Inflation, devaluation and now sanctions: Iran on the brink
We are one day past the November 4 sanctions deadline imposed by the US on Iran. It’s already being called the ‘toughest ever’ sanctions on the country experiencing a volcano of protests erupting on its streets.
There are good reasons for that, and they have nothing to do with Anti-American sentiment.
The Iranian economy is on the brink of collapse, regardless of sanctions, though these will only add fuel to the fire.
First the sanctions
The Trump administration reinstated all sanctions removed under a 2015 nuclear deal aimed at curbing Iran’s nuclear ambitions., targeting both Iran and states that trade with it, BBC reports.
US President Donald Trump said Iran was already struggling under his administration’s policies.
“The Iran sanctions are very strong. They are the strongest sanctions we’ve ever imposed. And we’ll see what happens with Iran, but they’re not doing very well, I can tell you.”
“More than 700 individuals, entities, vessels, and aircraft are now on the sanctions list, including major banks, oil exporters and shipping companies. (Secretary of State Mike) Pompeo has said that more than 100 big international companies had withdrawn from Iran because of the looming sanctions,” reports BBC.
Brussels-based Swift network for making international payments is expected to cut off links with targeted Iranian institutions, isolating Iran from the international financial system, according to BBC.
The UK, Germany, and France – which are among the five countries still committed to the nuclear pact – have all objected to the sanctions.
The Trump administration has granted exemptions to eight countries to continue importing Iranian oil, without naming them.
They are reported to include US allies Italy, India, Japan, and South Korea, along with Turkey, China, and India.
The countries will deposit Iran’s revenue in an escrow account, reports CNBC.
The oil effect
Washington has said it will ensure a well-supplied global oil market, with help from ally Saudi Arabia, as Iran oil is cut back. Front-month Brent crude futures, the international benchmark for oil prices, were at $72.53 per barrel on Monday, according to CNBC.
Observed shipments of crude and condensate dropped to 1.72 million barrels a day in September, down 260,000 barrels a day from the previous month, and 1 million from a high in April of 2.82 million bpd, according to tanker tracking data compiled by Bloomberg.
Iran’s oil exports have to below 1.5 million today, according to the Washington Post.
Saudi Arabia is the only producer with significant spare capacity of around two million bpd that can be tapped into to compensate for the loss of Iranian supplies.
UAE’s ADNOC has announced the discovery of new oil and gas resources, with an eye on full self-sufficiency as US sanctions on Iran go into effect.
State-run ADNOC, based in the oil-rich capital Abu Dhabi, said Sunday it had discovered new gas fields, totaling 15 trillion standard cubic feet, and another billion barrels of oil.
The company also announced plans to boost output to four million barrels per day by 2020 and five million bpd by 2030 — a plan UAE officials said was aimed at making the country entirely self-sufficient.
Iran’s economic collapse
The International Monetary Fund said last Thursday that Iran should implement policies to safeguard its macroeconomic stability in the face of sanctions.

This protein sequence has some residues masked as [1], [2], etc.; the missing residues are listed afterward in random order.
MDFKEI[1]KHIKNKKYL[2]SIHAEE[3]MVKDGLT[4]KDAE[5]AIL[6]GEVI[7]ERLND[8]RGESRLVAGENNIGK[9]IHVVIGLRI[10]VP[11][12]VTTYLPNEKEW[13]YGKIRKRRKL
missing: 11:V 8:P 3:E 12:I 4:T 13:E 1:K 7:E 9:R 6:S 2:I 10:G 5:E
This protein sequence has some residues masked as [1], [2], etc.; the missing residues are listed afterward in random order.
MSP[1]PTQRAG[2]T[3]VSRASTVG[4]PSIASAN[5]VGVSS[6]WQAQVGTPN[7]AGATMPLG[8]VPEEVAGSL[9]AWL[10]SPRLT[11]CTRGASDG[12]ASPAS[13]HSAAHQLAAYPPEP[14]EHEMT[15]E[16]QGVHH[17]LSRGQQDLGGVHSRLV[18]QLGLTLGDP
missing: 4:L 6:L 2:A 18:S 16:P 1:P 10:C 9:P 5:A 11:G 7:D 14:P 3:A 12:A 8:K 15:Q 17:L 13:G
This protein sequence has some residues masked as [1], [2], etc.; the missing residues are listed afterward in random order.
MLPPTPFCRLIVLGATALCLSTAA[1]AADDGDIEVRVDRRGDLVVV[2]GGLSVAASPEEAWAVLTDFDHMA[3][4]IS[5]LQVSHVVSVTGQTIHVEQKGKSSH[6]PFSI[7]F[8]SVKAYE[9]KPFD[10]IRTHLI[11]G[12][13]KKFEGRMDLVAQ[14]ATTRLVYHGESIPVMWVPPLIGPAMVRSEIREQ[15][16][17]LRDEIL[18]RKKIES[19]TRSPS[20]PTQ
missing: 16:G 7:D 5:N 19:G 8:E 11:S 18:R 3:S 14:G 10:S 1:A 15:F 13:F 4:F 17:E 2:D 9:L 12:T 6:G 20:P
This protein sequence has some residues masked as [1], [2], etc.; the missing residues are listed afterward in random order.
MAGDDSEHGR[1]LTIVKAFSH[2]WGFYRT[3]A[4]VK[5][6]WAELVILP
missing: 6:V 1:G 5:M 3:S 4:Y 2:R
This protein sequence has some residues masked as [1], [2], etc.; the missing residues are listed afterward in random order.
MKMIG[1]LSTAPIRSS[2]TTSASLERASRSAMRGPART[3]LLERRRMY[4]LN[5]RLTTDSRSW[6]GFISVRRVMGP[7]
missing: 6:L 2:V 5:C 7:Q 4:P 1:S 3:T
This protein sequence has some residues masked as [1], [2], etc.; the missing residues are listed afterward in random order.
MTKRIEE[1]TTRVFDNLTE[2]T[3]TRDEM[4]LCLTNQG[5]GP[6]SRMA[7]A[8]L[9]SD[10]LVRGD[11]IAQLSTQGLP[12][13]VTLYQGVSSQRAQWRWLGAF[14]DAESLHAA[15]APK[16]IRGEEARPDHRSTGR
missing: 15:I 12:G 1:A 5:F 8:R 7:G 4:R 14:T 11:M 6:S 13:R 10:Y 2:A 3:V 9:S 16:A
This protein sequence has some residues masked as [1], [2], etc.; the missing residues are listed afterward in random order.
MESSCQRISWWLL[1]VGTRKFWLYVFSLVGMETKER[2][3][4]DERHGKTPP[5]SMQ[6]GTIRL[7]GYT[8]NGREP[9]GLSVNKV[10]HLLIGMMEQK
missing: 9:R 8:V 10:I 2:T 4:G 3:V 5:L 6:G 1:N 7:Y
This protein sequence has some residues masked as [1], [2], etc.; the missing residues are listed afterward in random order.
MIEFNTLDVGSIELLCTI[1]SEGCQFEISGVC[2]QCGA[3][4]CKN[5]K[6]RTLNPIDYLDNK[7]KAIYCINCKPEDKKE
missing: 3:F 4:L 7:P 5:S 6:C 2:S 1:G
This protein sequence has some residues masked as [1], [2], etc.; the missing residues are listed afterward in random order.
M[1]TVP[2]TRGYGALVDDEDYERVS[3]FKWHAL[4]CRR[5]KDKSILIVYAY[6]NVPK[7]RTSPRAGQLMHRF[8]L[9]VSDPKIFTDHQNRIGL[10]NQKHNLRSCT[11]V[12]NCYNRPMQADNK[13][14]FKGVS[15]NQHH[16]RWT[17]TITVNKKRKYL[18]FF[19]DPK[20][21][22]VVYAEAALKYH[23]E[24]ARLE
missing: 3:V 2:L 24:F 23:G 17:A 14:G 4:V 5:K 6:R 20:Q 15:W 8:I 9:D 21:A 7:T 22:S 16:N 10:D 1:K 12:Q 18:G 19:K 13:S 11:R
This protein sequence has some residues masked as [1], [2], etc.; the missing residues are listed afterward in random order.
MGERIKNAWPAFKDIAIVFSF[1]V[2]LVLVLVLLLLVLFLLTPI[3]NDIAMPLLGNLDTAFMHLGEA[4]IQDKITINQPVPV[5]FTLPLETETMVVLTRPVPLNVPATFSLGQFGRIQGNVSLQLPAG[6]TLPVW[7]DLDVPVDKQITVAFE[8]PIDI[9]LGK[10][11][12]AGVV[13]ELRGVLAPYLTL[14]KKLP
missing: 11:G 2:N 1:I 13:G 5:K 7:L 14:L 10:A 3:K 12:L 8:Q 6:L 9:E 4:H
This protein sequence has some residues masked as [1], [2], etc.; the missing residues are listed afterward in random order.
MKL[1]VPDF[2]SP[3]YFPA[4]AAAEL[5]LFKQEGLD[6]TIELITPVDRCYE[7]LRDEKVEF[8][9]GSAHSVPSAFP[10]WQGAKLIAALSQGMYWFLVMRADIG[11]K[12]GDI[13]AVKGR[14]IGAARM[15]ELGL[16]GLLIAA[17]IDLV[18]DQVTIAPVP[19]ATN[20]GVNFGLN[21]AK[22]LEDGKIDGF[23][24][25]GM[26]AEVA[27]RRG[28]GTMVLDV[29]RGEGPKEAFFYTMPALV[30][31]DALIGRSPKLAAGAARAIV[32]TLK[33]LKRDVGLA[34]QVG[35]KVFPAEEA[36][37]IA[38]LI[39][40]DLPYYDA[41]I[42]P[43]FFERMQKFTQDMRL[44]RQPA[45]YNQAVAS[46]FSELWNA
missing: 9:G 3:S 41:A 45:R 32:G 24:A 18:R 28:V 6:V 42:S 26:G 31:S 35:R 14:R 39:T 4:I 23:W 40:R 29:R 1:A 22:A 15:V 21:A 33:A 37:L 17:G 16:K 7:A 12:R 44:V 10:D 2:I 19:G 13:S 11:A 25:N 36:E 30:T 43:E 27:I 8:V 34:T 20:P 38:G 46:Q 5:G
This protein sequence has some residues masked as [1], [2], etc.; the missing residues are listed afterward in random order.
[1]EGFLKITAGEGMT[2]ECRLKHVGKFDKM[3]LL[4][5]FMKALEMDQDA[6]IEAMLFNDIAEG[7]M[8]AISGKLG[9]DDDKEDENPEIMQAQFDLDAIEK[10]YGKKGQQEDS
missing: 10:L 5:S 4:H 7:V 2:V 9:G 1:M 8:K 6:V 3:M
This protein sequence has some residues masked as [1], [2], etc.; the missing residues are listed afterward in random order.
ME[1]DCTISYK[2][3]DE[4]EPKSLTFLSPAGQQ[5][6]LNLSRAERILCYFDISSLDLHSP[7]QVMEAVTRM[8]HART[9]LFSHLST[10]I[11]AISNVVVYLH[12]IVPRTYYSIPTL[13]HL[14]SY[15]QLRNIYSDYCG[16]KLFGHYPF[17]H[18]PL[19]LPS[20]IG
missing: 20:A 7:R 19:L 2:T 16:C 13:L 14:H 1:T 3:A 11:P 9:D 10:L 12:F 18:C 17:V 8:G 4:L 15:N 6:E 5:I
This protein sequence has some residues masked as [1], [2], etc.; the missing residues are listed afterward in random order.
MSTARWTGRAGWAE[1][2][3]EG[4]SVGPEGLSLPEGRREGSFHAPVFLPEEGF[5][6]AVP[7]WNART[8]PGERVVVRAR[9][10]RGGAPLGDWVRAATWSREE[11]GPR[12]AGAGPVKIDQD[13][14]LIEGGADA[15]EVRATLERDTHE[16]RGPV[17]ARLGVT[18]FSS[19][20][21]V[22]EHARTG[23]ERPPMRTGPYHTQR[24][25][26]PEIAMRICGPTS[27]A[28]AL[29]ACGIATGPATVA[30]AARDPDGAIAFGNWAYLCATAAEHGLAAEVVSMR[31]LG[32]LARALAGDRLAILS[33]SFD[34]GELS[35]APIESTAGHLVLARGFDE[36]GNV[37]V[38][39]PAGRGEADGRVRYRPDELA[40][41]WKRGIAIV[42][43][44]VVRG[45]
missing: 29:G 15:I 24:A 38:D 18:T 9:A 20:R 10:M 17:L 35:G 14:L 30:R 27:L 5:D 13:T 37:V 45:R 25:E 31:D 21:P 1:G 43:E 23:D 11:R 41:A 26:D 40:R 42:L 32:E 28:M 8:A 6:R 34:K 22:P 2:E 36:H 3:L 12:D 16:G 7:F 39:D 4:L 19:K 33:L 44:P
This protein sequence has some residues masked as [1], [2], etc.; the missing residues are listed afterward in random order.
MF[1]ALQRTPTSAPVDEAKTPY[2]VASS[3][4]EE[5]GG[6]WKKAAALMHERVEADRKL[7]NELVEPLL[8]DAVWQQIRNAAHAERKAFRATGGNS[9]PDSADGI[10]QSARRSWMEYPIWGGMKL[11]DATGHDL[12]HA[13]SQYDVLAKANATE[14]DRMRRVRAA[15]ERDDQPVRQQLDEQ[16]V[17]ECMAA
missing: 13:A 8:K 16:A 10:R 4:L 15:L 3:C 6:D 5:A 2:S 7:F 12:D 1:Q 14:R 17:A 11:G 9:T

It predicts Iran’s economy will shrink by 3.6% this year.
Fitch predicted Iran’s economy would contract 4.3% next year.
According to the Washington Post, the US administration aims to squeeze Iran’s already-precarious economy, particularly by denying it the oil revenue that makes up 80% of Iran’s tax income.
Iran Rial collapse
The Iranian rial has collapsed since the U.S. withdrawal from the 2015 nuclear deal, driven to a historic low against the dollar.
Iran’s currency has lost more than two-thirds of its value this year, according to the Independent.
“That means the price of a kilogram of chicken has increased five-fold. Clothes, shoes, yogurt, milk, and rice have doubled or tripled in price. Only bread and cooking oil are under price controls,” reports the independent.
Signs of the currency chaos can be seen everywhere in Tehran, where travel agents offer holiday prices only in hard currency and nappies have disappeared from store shelves, according to the Independent which added: “ Exchange shops offer 150,000 rials to the US dollar.”
The conversion rate of Iranian rial (IRR) has lost its value by nearly 70% since April 2018, a month before U.S. president Donald J. Trump reimposed sanctions on Iran, according to American Thinker.
Ballooning public debt
According to the Research Center of the Islamic Consultative Assembly, the Iran public debt by the end of June 2017 was 6,250 trillion IRR ($150bn on $IRR = $0.00024).
Country’s Current Account
This includes the total number of trades – such as export, import, debt, etc. The deficit in the current account is due to the surplus in imports over exports, which is one of the main factors behind the devaluation of the national currency, according to American Thinker.
According to the statistics by the IRR Central Bank, there was a significant depreciation in the country’s account during a five-year period from 2012 to 2017.
Oil revenue dropped from a surplus of $25 billion in 2012 to approximately $14 billion in 2017.
Moreover, the total exports of goods and services in 2012 was $69 billion which decreased to $52 billion in 2017.
According to Professor Steve Hanke, an American applied economist and a distinguished professor at Johns Hopkins University, Iran’s annual inflation rate on September 20, 2018, was 283%.